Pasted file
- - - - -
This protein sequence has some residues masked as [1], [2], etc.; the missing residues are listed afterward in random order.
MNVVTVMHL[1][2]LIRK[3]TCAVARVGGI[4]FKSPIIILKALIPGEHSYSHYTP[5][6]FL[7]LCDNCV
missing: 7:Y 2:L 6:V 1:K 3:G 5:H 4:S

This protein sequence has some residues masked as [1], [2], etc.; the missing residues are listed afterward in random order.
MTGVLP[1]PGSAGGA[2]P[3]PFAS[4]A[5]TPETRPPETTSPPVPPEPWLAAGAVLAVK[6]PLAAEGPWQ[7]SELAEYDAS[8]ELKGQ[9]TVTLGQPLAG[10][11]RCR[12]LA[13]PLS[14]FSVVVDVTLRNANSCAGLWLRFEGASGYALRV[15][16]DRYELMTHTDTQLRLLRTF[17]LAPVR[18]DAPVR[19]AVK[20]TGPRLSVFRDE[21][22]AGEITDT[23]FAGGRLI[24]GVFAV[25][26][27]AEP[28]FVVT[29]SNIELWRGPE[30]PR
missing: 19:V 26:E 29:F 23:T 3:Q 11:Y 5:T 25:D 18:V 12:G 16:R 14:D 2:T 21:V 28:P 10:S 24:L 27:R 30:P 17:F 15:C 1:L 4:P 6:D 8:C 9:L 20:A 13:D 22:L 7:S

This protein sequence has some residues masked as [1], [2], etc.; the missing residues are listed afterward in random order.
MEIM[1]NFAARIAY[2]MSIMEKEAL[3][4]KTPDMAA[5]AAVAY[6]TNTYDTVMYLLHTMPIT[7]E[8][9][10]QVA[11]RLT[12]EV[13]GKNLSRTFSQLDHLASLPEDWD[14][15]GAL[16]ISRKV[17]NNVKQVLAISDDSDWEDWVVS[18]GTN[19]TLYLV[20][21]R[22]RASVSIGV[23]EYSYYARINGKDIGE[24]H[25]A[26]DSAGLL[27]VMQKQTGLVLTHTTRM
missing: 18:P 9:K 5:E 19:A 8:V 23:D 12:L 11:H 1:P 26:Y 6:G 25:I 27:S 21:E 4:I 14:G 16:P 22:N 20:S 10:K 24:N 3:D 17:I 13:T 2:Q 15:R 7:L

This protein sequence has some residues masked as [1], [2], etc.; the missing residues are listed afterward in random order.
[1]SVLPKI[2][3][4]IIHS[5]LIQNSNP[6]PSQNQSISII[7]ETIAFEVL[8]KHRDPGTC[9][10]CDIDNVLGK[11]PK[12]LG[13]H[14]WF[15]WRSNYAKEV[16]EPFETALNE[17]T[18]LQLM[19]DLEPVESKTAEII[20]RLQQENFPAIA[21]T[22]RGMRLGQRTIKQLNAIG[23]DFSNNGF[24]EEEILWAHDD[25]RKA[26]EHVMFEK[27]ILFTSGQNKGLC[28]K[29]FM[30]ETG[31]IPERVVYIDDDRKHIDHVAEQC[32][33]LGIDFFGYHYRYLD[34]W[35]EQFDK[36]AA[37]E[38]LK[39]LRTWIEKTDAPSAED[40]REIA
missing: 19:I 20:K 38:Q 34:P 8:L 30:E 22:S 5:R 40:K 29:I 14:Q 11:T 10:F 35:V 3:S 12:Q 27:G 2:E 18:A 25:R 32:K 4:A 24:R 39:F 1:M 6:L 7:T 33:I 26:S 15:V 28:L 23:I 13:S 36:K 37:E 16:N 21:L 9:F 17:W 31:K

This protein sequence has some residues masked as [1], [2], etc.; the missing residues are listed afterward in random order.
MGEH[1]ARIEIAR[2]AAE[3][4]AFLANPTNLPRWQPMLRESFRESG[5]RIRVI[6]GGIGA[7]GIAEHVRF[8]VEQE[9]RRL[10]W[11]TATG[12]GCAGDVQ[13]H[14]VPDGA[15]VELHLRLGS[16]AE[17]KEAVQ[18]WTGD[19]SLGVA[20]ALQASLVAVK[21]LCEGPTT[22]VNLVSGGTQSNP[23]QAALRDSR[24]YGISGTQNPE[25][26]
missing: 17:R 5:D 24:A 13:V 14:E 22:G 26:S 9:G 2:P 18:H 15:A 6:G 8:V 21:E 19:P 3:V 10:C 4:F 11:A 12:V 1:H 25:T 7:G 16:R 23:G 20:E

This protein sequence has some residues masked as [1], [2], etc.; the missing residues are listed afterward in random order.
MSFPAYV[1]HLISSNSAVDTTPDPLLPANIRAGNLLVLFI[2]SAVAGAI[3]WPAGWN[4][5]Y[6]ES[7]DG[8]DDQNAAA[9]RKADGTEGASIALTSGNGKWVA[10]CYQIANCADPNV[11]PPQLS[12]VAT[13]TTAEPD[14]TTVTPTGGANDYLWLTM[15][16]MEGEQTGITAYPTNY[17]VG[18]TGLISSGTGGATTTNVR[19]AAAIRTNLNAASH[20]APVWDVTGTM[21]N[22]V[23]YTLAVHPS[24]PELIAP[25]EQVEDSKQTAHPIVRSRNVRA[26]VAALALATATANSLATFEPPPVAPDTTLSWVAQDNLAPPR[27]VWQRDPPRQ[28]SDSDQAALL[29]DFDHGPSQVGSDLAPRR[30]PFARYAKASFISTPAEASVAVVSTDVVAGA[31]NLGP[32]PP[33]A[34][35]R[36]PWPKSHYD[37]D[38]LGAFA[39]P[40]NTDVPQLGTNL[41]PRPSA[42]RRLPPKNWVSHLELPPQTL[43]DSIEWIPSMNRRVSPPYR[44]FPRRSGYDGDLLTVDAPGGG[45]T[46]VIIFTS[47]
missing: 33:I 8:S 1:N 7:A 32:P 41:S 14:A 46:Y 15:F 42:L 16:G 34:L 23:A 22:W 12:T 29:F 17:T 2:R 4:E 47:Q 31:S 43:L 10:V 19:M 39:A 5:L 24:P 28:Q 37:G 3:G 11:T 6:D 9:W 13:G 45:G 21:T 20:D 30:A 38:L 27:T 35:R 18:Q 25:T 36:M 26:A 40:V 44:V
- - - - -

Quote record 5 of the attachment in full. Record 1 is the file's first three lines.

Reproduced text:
This protein sequence has some residues masked as [1], [2], etc.; the missing residues are listed afterward in random order.
MGEH[1]ARIEIAR[2]AAE[3][4]AFLANPTNLPRWQPMLRESFRESG[5]RIRVI[6]GGIGA[7]GIAEHVRF[8]VEQE[9]RRL[10]W[11]TATG[12]GCAGDVQ[13]H[14]VPDGA[15]VELHLRLGS[16]AE[17]KEAVQ[18]WTGD[19]SLGVA[20]ALQASLVAVK[21]LCEGPTT[22]VNLVSGGTQSNP[23]QAALRDSR[24]YGISGTQNPE[25][26]
missing: 17:R 5:D 24:A 13:V 14:E 22:G 26:S 9:G 2:P 18:H 15:A 6:G 8:V 21:E 19:P 3:V 10:C 4:F 11:A 12:V 1:H 25:T 7:G 16:R 23:G 20:E